“You must always strive to be the best, but you must never believe that you are.” Juan Manuel Fangio

It’s October 12th 2003, and Michael Schumacher crosses the line in 8th place, becoming World Champion for the 6th time. A record that had lasted a staggering 46 years had been broken, and Juan Manuel Fangio had now become the second most successful Formula One driver of all time. Schumacher had achieved the unachievable – in some minds – but the way in which the Argentine won his titles has become stuff of legend, so it’s only right that Badger looks back on his career on June 24th 2011, the 100th anniversary of the Master’s birth.

Coming into the sport at a late age, Fangio spent time acclimatising to racing in Europe during 1948/49, before being taken on by the Alfa Romeo team in the very first championship season in 1950. In fact, he won all the races he finished that season, but was beaten to the title by team-mate Guiseppe Farina by the virtue of one fourth place finish more. The rise of Ferrari in 1951 meant that points were shared out more evenly among the top runners, but Fangio still triumphed in three races and finished runner-up in two more, taking his first title by 6 points.

Thanks to regulation changes for the following season (the FIA are consistent if nothing else) Alfa Romeo withdrew and Fangio was left without a seat to defend his No.1 status. Taking a drive with BRM in Northern Ireland, he had also promised to appear for Maserati in Monza the following day, but had flight issues in Paris and made the decision to drive the rest of the way himself. Turning up 30 minutes before the start, the great man was in no shape to race, but attempted it anyway. Two laps in, he was thrown from his car after hitting a bank, sustaining several injuries that would keep him the reigning World Champion out of any running in 1952.

Fangio returned with vengeance when fully healed. Taking up the Maserati seat again, three second places and a victory sealed runners-up spot in his return campaign. Maserati would be his home for 1954, but when Mercedes came calling it was too much for the Argentinian to turn down. Indeed, Fangio was responsible for the German marque being a presence in Argentina thanks to holding the concession to sell their cars. With two wins already in the bag before switching, another four in the remaining six meant title number three was all too easy. Number four in 1955 was also just as easy, even with team-mate Stirling Moss proving tough opposition. The 1955 Le Mans disaster meant that Mercedes withdrew after that season, but Fangio’s exploits had been noticed by Enzo Ferrari, and was snapped up for yet another assault on the championship.

The ruling of a driver being able to take their team-mate’s car, and sharing the points won because of it, brought Fangio yet another crown. Retirement on home soil became a win, while poorer results in Monaco and Monza became second places, which pushed his points total beyond those of Moss and Peter Collins. The relationship with Ferrari was not a strong one though, even with a title together, and the more comfortable surroundings of Maserati – who had stood by him through the injury nightmare of a few years previous – was a far better proposition for a driver that had now established himself as the man to beat. Fangio duly won a championship for them too, making it four in a row, and five with four different teams.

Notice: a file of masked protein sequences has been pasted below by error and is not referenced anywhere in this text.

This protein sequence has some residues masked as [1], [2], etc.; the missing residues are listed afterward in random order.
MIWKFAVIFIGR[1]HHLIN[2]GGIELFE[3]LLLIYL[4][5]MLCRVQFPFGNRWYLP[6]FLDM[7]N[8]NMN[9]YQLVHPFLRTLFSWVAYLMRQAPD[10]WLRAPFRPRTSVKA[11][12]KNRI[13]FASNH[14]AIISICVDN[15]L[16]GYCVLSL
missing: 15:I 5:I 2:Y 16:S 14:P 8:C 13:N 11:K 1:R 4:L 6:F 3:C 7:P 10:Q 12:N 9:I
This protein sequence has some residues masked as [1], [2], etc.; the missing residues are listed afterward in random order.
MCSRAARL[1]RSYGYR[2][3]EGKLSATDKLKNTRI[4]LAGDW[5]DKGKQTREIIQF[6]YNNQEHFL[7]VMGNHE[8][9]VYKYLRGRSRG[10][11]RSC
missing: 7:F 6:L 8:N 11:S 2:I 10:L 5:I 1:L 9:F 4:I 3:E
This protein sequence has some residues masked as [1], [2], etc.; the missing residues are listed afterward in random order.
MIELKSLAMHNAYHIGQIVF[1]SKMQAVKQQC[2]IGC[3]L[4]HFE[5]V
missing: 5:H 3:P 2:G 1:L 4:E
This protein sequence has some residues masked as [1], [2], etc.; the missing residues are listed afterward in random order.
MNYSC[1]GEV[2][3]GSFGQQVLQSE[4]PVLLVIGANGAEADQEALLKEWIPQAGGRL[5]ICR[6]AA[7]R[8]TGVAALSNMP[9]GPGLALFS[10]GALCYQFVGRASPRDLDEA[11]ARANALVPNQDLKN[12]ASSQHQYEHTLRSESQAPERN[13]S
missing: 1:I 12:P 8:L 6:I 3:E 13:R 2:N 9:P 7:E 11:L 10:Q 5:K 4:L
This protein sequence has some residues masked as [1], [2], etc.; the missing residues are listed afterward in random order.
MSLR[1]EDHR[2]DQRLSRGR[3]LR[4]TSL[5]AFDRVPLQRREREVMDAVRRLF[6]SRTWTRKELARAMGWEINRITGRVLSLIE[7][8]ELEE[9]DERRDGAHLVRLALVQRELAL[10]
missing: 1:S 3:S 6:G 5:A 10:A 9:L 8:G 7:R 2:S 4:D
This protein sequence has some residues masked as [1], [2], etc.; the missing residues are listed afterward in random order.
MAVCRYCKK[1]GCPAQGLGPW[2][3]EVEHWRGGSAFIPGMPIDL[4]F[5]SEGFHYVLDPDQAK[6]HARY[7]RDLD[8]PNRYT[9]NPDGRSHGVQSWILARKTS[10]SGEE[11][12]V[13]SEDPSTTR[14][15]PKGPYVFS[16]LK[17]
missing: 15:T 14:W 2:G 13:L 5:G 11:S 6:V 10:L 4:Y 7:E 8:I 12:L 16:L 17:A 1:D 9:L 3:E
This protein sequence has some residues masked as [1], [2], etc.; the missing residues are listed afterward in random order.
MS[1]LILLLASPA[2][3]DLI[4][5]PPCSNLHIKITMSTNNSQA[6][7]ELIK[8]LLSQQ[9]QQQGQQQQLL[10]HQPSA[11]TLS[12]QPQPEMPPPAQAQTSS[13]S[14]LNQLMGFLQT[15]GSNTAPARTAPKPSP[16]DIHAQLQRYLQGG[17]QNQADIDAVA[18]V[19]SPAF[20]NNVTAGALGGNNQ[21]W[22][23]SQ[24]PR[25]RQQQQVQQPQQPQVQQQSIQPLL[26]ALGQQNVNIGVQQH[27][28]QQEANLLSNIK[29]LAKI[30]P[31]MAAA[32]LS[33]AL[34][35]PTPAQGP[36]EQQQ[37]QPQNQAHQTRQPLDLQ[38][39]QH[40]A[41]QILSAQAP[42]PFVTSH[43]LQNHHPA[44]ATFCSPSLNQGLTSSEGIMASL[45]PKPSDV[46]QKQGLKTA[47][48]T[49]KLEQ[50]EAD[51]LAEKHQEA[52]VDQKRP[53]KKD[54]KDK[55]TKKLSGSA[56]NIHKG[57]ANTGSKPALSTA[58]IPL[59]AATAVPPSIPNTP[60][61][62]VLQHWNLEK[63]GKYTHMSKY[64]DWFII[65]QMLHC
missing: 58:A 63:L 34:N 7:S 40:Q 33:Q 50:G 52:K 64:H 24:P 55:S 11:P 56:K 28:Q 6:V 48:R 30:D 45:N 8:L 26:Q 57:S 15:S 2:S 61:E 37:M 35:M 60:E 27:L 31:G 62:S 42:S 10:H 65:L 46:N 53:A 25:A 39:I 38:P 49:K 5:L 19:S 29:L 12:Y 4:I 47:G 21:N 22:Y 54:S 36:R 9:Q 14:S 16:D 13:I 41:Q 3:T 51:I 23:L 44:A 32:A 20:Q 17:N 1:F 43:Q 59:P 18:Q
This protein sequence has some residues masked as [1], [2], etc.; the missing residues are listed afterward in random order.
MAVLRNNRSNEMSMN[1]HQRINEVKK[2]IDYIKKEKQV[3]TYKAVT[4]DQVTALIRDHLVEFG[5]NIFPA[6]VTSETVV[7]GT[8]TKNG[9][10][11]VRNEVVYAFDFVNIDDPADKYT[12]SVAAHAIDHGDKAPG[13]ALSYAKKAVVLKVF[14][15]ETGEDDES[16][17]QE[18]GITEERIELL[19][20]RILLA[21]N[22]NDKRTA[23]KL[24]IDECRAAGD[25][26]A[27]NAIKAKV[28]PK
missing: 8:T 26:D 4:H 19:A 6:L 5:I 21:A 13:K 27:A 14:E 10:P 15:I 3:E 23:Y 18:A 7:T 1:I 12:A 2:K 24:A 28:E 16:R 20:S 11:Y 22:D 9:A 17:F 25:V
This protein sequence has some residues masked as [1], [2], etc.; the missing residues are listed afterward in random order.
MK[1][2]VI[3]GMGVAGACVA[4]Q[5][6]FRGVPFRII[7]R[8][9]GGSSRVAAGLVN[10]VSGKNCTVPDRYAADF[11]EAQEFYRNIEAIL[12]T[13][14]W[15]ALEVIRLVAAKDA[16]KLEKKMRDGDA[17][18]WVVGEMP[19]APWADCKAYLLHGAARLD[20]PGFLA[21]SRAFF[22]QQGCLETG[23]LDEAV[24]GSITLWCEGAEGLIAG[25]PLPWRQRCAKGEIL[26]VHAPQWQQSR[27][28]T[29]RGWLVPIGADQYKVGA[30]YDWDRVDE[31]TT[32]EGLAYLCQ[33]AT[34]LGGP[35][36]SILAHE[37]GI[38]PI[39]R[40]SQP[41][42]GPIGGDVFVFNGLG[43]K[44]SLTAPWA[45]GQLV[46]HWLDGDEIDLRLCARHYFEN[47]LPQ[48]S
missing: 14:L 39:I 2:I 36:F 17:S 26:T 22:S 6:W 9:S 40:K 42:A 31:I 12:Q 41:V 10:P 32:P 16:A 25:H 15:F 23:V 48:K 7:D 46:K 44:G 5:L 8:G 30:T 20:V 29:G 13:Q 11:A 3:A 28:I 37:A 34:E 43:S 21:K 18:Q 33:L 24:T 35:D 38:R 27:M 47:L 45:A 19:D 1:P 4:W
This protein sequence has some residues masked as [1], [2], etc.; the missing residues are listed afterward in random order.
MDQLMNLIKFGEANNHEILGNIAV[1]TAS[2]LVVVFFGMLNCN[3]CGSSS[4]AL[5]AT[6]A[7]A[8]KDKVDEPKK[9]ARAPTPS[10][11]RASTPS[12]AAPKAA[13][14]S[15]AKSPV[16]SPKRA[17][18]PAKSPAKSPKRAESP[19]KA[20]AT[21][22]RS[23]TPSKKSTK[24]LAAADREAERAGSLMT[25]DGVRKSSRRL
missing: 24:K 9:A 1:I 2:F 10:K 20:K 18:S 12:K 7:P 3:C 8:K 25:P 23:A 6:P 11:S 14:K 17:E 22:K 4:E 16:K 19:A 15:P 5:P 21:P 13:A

The following year didn’t go as well, and the fire was beginning to fade in the driver now labelled El Maestro, el major (The Teacher, the best one). Deciding to retire in 1958 – stopping after his last race in France, he said to his mechanic  “It is finished” –  the great man spent the rest of his life either repairing the machines he spent his career racing, or selling the Mercedes brand in his home country of Argentina. There were the odd appearances throughout the years too, exhibiting the cars he made famous, or presenting trophies to later generations of Formula One drivers.

Maybe the strangest story to come from his later life was in 1994, when the Argentinian government decided to deny any drivers licence renewal’s to any citizen over the age of 80, which age Fangio had now passed. His response to his refusal? Fangio challenged, reportedly, Traffic Bureau personnel to a race. Surprisingly, a “special dispensation” was granted.

Juan Manuel Fangio passed away July 17th 1995, aged 84.

Perhaps it’s fitting to use the words of the man who passed the milestone of five World Championships to finish on. When taking title number six in 2003, Michael Schumacher stated, “Fangio is on a level much higher than I see myself. What he did stands alone and what we have achieved is also unique. I have such respect for what he achieved. You can’t take a personality like Fangio and compare him with what has happened today. There is not even the slightest comparison.”

For once, this writer and Schumacher see eye to eye.